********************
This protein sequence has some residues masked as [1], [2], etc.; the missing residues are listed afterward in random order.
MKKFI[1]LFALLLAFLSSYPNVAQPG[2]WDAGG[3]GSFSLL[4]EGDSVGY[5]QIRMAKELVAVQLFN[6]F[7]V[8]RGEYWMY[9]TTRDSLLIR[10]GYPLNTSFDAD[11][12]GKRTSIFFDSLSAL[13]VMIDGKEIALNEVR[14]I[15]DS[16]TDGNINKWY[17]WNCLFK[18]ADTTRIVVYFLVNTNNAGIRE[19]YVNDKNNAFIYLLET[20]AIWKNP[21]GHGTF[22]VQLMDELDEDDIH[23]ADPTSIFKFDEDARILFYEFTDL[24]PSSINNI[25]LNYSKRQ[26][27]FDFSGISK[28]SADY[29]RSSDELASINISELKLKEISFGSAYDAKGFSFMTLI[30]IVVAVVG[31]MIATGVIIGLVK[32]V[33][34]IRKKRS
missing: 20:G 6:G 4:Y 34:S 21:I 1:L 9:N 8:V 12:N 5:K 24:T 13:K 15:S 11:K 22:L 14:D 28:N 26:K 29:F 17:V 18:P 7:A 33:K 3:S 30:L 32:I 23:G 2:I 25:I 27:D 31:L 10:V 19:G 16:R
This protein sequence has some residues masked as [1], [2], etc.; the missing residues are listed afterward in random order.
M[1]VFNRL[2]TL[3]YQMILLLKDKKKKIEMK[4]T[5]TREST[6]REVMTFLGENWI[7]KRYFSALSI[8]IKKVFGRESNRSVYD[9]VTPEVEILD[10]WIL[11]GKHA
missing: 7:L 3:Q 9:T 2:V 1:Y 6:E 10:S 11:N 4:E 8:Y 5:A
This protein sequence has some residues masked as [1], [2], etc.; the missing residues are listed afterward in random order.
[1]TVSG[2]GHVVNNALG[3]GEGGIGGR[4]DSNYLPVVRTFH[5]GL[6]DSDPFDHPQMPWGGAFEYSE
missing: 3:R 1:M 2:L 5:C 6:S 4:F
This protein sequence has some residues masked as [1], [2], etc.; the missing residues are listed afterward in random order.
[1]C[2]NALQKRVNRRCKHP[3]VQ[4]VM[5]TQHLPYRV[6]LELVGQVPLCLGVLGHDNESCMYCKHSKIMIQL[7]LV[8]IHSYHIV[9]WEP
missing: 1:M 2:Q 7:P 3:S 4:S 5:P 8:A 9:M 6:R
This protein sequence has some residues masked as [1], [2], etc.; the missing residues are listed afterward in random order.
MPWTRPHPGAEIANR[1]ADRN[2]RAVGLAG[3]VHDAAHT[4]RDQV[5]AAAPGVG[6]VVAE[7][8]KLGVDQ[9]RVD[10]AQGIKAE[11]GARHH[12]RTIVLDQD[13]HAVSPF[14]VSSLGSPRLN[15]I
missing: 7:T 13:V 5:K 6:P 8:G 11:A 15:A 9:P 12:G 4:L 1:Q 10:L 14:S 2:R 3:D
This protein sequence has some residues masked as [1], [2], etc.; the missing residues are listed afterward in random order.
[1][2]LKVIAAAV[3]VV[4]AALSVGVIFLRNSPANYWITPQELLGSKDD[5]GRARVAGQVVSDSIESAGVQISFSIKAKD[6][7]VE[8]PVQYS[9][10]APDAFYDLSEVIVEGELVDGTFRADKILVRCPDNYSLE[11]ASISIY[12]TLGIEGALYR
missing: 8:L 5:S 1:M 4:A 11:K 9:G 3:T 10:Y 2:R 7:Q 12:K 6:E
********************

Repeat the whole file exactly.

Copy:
This protein sequence has some residues masked as [1], [2], etc.; the missing residues are listed afterward in random order.
MKKFI[1]LFALLLAFLSSYPNVAQPG[2]WDAGG[3]GSFSLL[4]EGDSVGY[5]QIRMAKELVAVQLFN[6]F[7]V[8]RGEYWMY[9]TTRDSLLIR[10]GYPLNTSFDAD[11][12]GKRTSIFFDSLSAL[13]VMIDGKEIALNEVR[14]I[15]DS[16]TDGNINKWY[17]WNCLFK[18]ADTTRIVVYFLVNTNNAGIRE[19]YVNDKNNAFIYLLET[20]AIWKNP[21]GHGTF[22]VQLMDELDEDDIH[23]ADPTSIFKFDEDARILFYEFTDL[24]PSSINNI[25]LNYSKRQ[26][27]FDFSGISK[28]SADY[29]RSSDELASINISELKLKEISFGSAYDAKGFSFMTLI[30]IVVAVVG[31]MIATGVIIGLVK[32]V[33][34]IRKKRS
missing: 20:G 6:G 4:Y 34:S 21:I 1:L 9:N 8:V 12:N 5:K 24:T 13:K 15:S 11:K 22:L 14:D 28:N 26:K 29:F 17:V 18:P 7:A 33:K 3:S 30:L 32:I 23:G 2:I 25:I 27:D 31:L 10:V 19:G 16:R
This protein sequence has some residues masked as [1], [2], etc.; the missing residues are listed afterward in random order.
M[1]VFNRL[2]TL[3]YQMILLLKDKKKKIEMK[4]T[5]TREST[6]REVMTFLGENWI[7]KRYFSALSI[8]IKKVFGRESNRSVYD[9]VTPEVEILD[10]WIL[11]GKHA
missing: 7:L 3:Q 9:T 2:V 1:Y 6:E 10:S 11:N 4:E 8:Y 5:A
This protein sequence has some residues masked as [1], [2], etc.; the missing residues are listed afterward in random order.
[1]TVSG[2]GHVVNNALG[3]GEGGIGGR[4]DSNYLPVVRTFH[5]GL[6]DSDPFDHPQMPWGGAFEYSE
missing: 3:R 1:M 2:L 5:C 6:S 4:F
This protein sequence has some residues masked as [1], [2], etc.; the missing residues are listed afterward in random order.
[1]C[2]NALQKRVNRRCKHP[3]VQ[4]VM[5]TQHLPYRV[6]LELVGQVPLCLGVLGHDNESCMYCKHSKIMIQL[7]LV[8]IHSYHIV[9]WEP
missing: 1:M 2:Q 7:P 3:S 4:S 5:P 8:A 9:M 6:R
This protein sequence has some residues masked as [1], [2], etc.; the missing residues are listed afterward in random order.
MPWTRPHPGAEIANR[1]ADRN[2]RAVGLAG[3]VHDAAHT[4]RDQV[5]AAAPGVG[6]VVAE[7][8]KLGVDQ[9]RVD[10]AQGIKAE[11]GARHH[12]RTIVLDQD[13]HAVSPF[14]VSSLGSPRLN[15]I
missing: 7:T 13:V 5:K 6:P 8:G 11:A 15:A 9:P 12:G 4:L 1:Q 10:L 14:S 2:R 3:D
This protein sequence has some residues masked as [1], [2], etc.; the missing residues are listed afterward in random order.
[1][2]LKVIAAAV[3]VV[4]AALSVGVIFLRNSPANYWITPQELLGSKDD[5]GRARVAGQVVSDSIESAGVQISFSIKAKD[6][7]VE[8]PVQYS[9][10]APDAFYDLSEVIVEGELVDGTFRADKILVRCPDNYSLE[11]ASISIY[12]TLGIEGALYR
missing: 8:L 5:S 1:M 4:A 11:K 9:G 3:T 10:Y 2:R 7:Q 12:K 6:E